In Halmos Naive set theory, there is the following passage (excuse my french) in his section introducing natural numbers :
In this language the axiom of infinity simply says that there exists a successor [inductive] set A. Since the intersection of every (non-empty) family of successor sets is a successor set itself (proof?), the intersection of all the successor sets included in A is a successor set $\omega$.
I have trouble seeing why one should feel the need to state the bolded part in order to derive the existence of $\omega$. Would he not have arrived at the same conclusion had he decided to consider directly the intersection of every inductive set included in A?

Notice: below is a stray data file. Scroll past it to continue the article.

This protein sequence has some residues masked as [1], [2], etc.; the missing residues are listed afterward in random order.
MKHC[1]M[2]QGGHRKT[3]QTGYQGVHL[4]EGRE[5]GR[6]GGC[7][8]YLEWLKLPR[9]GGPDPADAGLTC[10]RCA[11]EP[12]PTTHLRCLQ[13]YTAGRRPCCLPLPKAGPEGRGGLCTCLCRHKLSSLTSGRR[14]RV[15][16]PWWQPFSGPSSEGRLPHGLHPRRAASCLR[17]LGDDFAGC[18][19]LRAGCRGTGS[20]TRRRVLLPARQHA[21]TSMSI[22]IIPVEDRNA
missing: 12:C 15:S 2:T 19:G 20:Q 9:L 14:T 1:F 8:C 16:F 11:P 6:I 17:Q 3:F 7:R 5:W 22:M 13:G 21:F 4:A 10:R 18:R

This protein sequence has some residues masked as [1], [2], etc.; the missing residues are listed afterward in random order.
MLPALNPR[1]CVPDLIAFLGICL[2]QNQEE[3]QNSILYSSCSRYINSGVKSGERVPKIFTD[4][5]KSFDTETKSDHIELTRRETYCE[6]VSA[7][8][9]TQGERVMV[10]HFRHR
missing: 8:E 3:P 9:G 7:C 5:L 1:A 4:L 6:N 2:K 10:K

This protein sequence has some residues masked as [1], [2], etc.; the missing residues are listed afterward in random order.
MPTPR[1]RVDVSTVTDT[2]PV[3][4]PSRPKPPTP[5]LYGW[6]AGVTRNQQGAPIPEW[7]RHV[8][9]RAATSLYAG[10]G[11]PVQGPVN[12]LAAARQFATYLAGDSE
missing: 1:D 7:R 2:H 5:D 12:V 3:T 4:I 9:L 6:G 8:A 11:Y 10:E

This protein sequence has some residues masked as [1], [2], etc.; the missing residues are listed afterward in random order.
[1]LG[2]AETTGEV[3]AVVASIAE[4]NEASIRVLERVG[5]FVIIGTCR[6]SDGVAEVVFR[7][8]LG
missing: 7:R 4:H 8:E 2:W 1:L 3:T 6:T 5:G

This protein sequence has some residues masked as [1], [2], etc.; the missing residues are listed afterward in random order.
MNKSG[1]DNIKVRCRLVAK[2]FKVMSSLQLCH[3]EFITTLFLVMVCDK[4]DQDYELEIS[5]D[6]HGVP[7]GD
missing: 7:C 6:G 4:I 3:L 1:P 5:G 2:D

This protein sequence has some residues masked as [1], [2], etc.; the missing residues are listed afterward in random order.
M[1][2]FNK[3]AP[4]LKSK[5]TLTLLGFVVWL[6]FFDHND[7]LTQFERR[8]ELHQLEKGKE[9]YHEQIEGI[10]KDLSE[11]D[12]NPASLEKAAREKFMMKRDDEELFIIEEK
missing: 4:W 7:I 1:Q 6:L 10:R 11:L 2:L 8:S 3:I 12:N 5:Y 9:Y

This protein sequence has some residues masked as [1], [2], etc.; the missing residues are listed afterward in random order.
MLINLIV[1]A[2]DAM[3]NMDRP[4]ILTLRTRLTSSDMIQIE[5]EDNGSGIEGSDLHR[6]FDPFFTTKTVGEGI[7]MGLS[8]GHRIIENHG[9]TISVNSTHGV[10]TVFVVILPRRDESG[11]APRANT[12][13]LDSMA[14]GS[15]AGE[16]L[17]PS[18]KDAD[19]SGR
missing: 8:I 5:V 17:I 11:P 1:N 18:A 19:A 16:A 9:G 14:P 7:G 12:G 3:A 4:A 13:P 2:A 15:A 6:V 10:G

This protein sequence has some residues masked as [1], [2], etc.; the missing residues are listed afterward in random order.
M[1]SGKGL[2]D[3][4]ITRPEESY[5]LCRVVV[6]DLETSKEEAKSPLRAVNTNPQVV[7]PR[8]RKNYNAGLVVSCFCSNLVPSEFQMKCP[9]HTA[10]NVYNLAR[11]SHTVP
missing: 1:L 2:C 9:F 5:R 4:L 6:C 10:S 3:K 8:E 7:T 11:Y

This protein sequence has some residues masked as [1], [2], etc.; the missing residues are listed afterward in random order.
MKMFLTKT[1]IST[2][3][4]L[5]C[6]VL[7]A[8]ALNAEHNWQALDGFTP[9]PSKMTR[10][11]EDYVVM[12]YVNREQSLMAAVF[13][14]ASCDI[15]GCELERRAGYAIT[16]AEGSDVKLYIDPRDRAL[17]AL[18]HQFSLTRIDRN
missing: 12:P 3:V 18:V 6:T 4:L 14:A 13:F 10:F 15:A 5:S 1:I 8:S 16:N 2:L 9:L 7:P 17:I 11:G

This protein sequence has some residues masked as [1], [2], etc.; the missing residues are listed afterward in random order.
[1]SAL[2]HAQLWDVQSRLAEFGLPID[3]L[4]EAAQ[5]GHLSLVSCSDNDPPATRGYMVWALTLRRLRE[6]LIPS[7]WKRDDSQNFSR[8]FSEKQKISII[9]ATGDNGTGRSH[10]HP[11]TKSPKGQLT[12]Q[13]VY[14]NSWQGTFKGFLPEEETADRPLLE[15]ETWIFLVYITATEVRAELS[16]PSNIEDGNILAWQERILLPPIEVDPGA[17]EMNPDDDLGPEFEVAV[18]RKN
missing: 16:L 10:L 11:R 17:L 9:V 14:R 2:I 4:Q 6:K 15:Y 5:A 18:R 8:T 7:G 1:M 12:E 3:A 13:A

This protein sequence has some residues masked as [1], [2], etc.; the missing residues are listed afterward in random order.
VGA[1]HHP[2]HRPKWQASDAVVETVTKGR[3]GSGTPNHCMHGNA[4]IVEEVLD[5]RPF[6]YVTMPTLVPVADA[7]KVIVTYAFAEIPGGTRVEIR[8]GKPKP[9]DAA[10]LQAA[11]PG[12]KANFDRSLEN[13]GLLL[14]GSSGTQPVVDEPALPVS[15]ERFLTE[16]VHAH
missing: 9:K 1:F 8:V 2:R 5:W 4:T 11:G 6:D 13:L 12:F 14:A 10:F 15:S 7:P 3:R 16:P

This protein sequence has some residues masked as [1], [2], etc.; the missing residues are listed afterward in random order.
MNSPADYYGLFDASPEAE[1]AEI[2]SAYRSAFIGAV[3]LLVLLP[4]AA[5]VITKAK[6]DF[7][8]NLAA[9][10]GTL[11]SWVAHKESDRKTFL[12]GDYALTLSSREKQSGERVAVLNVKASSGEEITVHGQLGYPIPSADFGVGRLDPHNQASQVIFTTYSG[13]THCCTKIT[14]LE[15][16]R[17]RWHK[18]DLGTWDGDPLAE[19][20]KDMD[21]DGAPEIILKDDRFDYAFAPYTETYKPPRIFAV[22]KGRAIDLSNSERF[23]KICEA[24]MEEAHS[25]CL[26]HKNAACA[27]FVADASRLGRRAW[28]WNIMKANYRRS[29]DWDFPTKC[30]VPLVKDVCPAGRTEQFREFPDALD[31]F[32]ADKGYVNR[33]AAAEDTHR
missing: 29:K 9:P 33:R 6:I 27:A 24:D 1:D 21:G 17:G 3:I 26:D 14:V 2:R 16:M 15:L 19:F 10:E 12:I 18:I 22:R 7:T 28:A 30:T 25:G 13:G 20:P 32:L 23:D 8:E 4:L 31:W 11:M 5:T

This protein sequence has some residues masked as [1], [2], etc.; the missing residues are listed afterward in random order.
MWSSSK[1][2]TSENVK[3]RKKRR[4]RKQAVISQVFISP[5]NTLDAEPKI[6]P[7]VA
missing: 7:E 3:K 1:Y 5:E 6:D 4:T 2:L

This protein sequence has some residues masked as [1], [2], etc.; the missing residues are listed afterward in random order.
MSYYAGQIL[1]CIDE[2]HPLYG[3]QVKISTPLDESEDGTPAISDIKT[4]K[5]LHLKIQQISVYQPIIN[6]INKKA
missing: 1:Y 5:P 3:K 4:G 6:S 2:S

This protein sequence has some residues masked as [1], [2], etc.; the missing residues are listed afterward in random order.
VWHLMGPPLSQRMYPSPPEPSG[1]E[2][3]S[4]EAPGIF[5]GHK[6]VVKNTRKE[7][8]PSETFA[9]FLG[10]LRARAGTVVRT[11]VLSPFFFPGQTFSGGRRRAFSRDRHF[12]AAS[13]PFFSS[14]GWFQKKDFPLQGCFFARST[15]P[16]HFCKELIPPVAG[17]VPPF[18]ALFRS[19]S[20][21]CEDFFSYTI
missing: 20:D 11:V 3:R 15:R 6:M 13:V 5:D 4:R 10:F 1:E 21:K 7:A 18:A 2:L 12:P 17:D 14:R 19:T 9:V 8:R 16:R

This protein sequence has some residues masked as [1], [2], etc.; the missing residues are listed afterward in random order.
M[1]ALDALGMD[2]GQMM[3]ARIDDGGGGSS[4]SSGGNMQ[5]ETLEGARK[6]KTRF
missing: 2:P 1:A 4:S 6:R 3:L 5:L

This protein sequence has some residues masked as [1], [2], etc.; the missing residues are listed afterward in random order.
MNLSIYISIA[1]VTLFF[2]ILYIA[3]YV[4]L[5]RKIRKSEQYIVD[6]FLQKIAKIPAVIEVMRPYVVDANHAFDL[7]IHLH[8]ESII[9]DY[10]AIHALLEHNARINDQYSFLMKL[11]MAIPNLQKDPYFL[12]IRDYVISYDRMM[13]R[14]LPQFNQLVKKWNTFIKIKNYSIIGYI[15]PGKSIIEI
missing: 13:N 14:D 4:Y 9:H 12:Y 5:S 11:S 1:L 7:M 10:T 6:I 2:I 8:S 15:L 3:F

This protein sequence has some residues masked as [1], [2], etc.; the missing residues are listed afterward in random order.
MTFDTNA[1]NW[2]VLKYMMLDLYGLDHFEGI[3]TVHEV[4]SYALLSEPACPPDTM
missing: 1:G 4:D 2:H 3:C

Would he not also have done so had he decided to state that the intersection of every inductive set was also an inductive set instead of invoking families of inductive sets?